Subscribe to
Opera Today

Receive articles and news via RSS feeds or email subscription.







Recently in Reviews

Die Meistersinger von Nurnberg in San Francisco

Falstaff and Die Meistersinger are among the pinnacles if not the pinnacles of nineteenth century opera. Both operas are atypical of the composer and both operas are based on a Shakespeare play.

Le Nozze di Figaro, Manitoba Opera

To borrow from the great Bard himself: “the course of true love never did run smooth.”

Arizona Opera Presents Florencia in el Amazonas

Florencia in el Amazonas was the first Spanish-language opera to be commissioned by major United States opera houses.

Viva la Mamma!: A Fun Evening at POP

Gaetano Donizetti wrote a comedy or dramma giocoso called Le convenienze ed inconvenienze teatrali (The Conventions and Inconveniences of the Theater), which is also known by the shorter title, Viva La Mamma!.

LA Opera Norma: A Feast for the Ears

Vincenzo Bellini composed Norma to a libretto that Felice Romani had fashioned after Alexandre Soumet’s French play, Norma, ossia L'infanticidio (Norma, or The Infanticide).

Alban Berg’s Wozzeck at Lyric Opera of Chicago

In order to mount a successful production of Alban Berg’s opera Wozzeck, first performed in 1925, the dramatic intensity and lyrical beauty of the score must become the focal point for participants.

A Prize-Winning Rediscovery from 1840s Paris (and 1830s Egypt)

Félicien David’s intriguing Le désert, for vocal and orchestral forces plus narrator, was widely performed in its own day, then disappeared from the performing repertory for nearly a century. In recent days,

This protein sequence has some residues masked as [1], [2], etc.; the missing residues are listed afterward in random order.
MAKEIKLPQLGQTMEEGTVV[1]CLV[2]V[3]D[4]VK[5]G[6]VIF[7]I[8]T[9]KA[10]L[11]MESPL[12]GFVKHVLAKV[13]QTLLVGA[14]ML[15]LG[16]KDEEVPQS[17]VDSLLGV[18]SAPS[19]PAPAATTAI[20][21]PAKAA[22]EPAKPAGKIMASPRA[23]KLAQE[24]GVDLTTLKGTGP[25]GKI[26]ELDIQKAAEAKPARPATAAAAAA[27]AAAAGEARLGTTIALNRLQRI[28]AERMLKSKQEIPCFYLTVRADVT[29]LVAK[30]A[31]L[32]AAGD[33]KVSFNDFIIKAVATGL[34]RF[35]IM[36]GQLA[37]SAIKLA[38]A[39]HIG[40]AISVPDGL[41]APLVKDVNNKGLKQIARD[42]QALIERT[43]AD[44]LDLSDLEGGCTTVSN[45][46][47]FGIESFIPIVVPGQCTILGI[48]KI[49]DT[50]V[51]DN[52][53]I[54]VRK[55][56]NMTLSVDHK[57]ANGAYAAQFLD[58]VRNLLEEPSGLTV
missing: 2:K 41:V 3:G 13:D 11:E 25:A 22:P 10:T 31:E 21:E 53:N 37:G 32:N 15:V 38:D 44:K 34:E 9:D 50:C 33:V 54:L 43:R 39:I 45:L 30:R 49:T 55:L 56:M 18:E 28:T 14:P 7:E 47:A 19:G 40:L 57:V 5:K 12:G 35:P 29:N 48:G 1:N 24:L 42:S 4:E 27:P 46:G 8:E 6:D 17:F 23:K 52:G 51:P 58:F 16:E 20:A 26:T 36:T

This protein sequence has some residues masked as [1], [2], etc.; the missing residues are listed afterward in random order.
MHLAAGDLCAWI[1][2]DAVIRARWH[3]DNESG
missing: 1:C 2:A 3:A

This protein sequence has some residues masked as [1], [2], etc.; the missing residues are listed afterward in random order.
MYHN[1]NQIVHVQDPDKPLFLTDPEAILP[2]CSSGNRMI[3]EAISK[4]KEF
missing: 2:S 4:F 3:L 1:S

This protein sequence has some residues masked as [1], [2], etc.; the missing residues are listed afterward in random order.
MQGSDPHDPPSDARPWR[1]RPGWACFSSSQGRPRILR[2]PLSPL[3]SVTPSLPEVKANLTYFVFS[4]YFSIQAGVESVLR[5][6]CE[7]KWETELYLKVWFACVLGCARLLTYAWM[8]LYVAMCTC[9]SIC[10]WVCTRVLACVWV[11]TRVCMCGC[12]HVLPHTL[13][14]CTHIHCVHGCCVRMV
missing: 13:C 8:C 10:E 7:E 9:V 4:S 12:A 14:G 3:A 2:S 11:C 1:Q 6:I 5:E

Florilegium at Wigmore Hall

During this exploration of music from the Austro-German Baroque, Florilegium were joined by the baritone Roderick Williams in a programme of music which placed the music and career of J.S. Bach in the context of three older contemporaries: Franz Tunder (1614-67), Dietrich Buxtehude (1637-1701) and Heinrich Biber (1644-1704).

Leoncavallo’s Zazà by Opera Rara

Charismatic charm, vivacious insouciance, fervent passion, dejected self-pity, blazing anger and stoic selflessness: Zazà — a chanteuse raised from the backstreets to the bright lights — is a walking compendium of emotions.

L'ospedale - an anonymous opera rediscovered

‘Stay away from doctors; they are bad for your health.’ This seems to be the central message of L’Ospedale - a one-hour opera by an unknown seventeenth-century composer, with a libretto by Antonio Abati which presents a satirical critique of the medical profession of the day and those who had the misfortune to need curative treatment for their physical and mental ills.

Šimon Voseček : Biedermann and the Arsonists

‘In these times of heightened security … we are listening, watching …’

René Pape, Joseph Calleja, Kristine Opolais, Boito Mefistofele, Munich

Arrigo Boito Mefistofele was broadcast livestream from the Bayerische Staatsoper in Munich last night. What a spectacle !

Calixto Bieito’s The Force of Destiny

The monochrome palette of Picasso’s Guernica and the mural’s anti-war images of suffering dominate Calixto Bieito’s new production of Verdi’s The Force of Destiny for English National Opera.

Morgen und Abend — World Premiere, Royal Opera House

The world premiere of Morgen und Abend by Georg Friedrich Haas at the Royal Opera House, London — so conceptually unique and so unusual that its originality will confound many.

Company XIV Combines Classic and Chic in an Exquisite Cinderella

Company XIV’s production of Cinderella is New York City theater at its finest. With a nod to the court of Louis the XIV and the grandiosity of Lully’s opera theater, Company XIV manages to preserve elements of the French Baroque while remaining totally innovative, and never—in fact, not once for the entire two and a half hour show—falls prey to the predictable. Not one detail is left to chance in this finely manicured yet earthily raw production of Cinderella.

Monteverdi by The Sixteen at Wigmore Hall